Research in my laboratory is focused on cell-cell communication via gap junctions in the heart. Our long-term goals are to elucidate molecular and structural determinants of normal and abnormal intercellular coupling and to define the role of altered expression of connexins (gap junction channel proteins) and remodeling of gap junctions in the pathogenesis of lethal ventricular arrhythmias. We use mouse models and in vitro preparations to delineate mechanisms regulating formation and function of gap junctions and define how altered coupling contributes to conduction abnormalities.

Much of our work has focused on the role of gap junction remodeling in arrhythmogenesis in acute and chronic ischemic heart disease. However, we have also characterized the molecular pathology of human cardiomyopathies caused by mutations in genes encoding proteins that form desmosomes. These diseases (Naxos disease, Carvajal syndrome, ARVC Type 8 and plakophilin-related cardiomyopathies) have clinical phenotypes of arrhythmogenic right ventricular cardiomyopathy (ARVC) and/or dilated cardiomyopathy (DCM) associated with a particularly high risk of malignant ventricular arrhythmias and sudden cardiac death (SCD).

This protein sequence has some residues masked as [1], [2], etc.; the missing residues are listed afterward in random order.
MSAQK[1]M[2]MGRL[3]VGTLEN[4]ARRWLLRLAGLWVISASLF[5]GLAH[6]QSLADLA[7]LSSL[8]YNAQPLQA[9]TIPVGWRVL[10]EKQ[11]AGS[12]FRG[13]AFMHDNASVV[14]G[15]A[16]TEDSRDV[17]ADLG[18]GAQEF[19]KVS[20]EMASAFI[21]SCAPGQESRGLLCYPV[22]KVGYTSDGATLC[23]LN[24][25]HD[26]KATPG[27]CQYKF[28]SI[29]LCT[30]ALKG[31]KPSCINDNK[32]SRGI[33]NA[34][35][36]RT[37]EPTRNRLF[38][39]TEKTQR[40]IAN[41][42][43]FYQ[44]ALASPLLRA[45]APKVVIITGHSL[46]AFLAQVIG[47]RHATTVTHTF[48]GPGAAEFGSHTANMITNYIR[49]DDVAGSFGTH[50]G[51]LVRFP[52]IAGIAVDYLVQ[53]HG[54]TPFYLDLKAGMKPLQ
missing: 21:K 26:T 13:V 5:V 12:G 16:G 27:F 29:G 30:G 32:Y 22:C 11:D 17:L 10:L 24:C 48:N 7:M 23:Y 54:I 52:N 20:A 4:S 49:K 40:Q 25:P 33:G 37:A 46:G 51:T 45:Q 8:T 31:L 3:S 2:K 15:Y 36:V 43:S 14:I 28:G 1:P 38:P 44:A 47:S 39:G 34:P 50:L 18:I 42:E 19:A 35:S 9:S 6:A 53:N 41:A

We have developed a unifying hypothesis that genetic defects in cell-cell adhesion junctions and resultant discontinuities between mechanical junctions and the cytoskeleton cause contractile dysfunction by interfering with force transmission and also create anatomic substrates of sudden death by remodeling gap junctions and altering electrical conduction. We have substantiated this hypothesis in various mouse models of these human cardiomyopathies and in studies in vitro in which cardiac myocytes are subjected to defined mechanical load and changes in expression of cell-cell junction proteins are rigorously analyzed in a defined system.

Members of The Lab

Dr. Angeliki Asimaki - Research Associate and Instructor of Pathology

Subapradha Narayanan - Research Assistant

Dr Andre Kleber - Professor of Cellular Electrophysiology